Hannah Bird

University of Birmingham


Fish like it hot? Response of fish and shark communities to abrupt past global warming


Dr Kirsty Edgar (University of Birmingham, UK)
Professor Richard Twitchett (Natural History Museum, London UK)
Dr Elizabeth Sibert (Yale University, USA)
Dr Ivan Sansom (University of Birmingham, UK)
Professor Richard Butler (University of Birmingham, UK)

PhD Summary

My doctoral research focuses on geochemical and biodiversity studies of ichthyoliths (fish and shark teeth and scales) and otoliths (inner ear structures of bony fish) from deep sea sediments originating at the Paleocene-Eocene Thermal Maximum (~56 million years ago) – our best analogue for modern and future climate change. This underutilised resource aims to provide a holisitic overview of palaeoceanographic changes and its subsequent impacts upon marine vertebrate communities, as well as the wider effects upon marine trophic webs. Ultimately, this may yield an insightful indication for modern fishing industry practices coping with climate change and link to conservation palaeobiology efforts.

Previous activity

I completed a 4-year Integrated Masters in Geology and Physical Geography at the University of Birmingham, specialising in palaeontology, particularly faunal changes linked to climate events. Of note, I worked on tetrapod evolution across the Carboniferous and Permian boundary, resulting in a publication with the Journal of the Geological Society on the discovery of the earliest record of an edopoid temnospondyl (primitive amphibian) in the UK.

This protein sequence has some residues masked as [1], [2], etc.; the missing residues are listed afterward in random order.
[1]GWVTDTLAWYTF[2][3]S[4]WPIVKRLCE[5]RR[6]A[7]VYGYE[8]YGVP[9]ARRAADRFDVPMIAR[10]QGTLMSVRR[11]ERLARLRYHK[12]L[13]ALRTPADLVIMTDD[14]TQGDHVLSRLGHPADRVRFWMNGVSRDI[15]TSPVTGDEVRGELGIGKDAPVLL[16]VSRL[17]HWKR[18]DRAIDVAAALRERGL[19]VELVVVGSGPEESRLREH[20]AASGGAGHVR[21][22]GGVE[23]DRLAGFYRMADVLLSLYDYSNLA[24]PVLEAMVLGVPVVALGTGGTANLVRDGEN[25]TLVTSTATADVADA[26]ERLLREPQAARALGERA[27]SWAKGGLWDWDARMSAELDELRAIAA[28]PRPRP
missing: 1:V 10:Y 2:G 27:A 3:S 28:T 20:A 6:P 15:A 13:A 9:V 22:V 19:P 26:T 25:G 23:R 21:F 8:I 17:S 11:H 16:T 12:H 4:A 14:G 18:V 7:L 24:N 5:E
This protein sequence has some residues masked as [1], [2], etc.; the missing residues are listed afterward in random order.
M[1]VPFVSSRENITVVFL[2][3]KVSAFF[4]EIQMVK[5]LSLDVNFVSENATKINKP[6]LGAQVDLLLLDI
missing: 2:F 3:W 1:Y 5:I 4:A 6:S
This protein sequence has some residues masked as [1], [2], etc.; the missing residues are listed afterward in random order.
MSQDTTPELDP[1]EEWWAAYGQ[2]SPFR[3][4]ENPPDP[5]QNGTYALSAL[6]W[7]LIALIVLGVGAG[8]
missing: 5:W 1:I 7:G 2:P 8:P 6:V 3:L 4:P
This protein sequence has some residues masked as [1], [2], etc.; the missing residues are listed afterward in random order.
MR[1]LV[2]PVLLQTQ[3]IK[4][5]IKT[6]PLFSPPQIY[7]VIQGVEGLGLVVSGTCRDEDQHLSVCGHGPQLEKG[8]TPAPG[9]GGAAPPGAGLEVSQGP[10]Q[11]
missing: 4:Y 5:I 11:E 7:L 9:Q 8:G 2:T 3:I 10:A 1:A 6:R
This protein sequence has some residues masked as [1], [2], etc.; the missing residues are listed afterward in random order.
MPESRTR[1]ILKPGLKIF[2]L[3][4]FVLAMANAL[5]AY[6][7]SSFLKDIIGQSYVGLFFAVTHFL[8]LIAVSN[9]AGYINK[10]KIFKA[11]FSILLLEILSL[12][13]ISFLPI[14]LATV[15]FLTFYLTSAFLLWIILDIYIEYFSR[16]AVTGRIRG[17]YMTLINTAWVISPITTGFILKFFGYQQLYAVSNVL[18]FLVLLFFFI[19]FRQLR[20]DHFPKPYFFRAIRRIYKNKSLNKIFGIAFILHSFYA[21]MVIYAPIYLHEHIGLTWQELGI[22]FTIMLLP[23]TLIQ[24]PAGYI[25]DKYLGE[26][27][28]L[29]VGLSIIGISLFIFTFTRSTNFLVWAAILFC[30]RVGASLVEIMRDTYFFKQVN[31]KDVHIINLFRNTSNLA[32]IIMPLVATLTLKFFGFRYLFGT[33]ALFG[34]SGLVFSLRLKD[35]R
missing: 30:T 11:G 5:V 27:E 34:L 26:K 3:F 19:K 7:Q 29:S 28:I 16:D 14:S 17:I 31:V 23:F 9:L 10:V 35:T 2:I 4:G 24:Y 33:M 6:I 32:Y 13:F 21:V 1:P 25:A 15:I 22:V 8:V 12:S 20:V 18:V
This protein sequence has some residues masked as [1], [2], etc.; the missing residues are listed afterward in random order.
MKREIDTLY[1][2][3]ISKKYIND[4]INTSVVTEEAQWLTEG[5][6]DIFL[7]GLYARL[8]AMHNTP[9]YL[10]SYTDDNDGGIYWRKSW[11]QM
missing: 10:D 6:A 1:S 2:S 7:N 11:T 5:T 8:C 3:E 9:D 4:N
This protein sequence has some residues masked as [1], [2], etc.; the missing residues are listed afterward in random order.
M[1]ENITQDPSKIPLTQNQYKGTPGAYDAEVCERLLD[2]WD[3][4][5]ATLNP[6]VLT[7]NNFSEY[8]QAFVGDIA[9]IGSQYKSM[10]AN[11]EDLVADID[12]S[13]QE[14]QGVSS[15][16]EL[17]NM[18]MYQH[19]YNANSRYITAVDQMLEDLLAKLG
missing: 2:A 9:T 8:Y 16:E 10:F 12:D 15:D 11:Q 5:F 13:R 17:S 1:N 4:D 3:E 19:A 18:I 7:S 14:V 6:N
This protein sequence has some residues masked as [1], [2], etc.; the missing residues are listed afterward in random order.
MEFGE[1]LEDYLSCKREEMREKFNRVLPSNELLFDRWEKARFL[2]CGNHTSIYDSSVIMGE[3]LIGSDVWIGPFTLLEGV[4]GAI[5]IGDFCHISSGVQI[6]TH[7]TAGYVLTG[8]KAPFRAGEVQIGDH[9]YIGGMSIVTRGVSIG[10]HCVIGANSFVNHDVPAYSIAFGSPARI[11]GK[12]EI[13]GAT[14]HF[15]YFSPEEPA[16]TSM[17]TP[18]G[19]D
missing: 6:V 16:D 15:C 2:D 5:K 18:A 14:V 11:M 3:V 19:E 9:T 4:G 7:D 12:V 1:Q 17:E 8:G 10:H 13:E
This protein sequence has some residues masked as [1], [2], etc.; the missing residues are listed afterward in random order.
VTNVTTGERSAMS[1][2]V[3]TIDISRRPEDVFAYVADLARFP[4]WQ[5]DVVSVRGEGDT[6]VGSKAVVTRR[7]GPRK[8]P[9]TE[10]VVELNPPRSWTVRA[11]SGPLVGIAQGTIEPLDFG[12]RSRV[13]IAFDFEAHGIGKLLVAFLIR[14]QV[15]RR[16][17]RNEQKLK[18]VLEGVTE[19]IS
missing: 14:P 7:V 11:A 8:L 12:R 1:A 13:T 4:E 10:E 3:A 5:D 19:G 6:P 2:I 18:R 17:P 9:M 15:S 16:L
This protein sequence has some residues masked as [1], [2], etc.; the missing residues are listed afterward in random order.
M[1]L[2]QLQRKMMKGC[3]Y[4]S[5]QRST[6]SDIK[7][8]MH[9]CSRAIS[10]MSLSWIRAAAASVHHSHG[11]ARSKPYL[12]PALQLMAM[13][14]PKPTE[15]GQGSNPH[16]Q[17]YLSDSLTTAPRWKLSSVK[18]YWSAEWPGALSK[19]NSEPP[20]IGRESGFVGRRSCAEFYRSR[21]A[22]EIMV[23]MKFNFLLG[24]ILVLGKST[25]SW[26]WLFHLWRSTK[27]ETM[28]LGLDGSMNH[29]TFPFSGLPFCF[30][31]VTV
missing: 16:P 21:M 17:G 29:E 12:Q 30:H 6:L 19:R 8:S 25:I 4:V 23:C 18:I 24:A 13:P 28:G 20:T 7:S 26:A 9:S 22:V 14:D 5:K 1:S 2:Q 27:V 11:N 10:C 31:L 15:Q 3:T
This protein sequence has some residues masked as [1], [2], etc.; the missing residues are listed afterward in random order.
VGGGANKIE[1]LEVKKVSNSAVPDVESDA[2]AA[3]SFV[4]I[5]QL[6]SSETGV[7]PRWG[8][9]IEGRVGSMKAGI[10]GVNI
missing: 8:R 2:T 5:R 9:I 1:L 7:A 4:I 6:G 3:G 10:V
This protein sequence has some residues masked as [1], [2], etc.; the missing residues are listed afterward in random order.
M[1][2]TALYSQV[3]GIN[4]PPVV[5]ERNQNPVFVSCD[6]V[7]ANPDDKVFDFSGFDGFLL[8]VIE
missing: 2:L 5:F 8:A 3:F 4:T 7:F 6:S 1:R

Why did you choose doctoral research?

Committing to in-depth research of palaeoclimates and their relationships to modern climate change provides an opportunity for me to make an original contribution to the field in a project that combines all of my interests – palaeontology, oceanography and climate change. Through this I will further my knowledge and skills in these disciplines for a future career informing policy.

Why did you choose CENTA?

CENTA has an extensive training programme designed to develop skills in a breadth of areas, which are transferable beyond academia. Interdisciplinary and interuniversity collaborations also enable strengthening of a global network of connections to enable better access to facilities and more thorough research activities to take place. The opportunity to conduct a placement through the studentship also furthers industry connections. This is all in addition to the financial support they offer throughout completion of a PhD to allow further study to be feasible for an early career researcher.

Future plans

I am keen to make a valuable contribution to the science of understanding future impacts of climate change and how to communicate the importance of this to various audiences, particularly children and the general public, in order to aid policy making decisions upon moving into industry beyond completion of the PhD.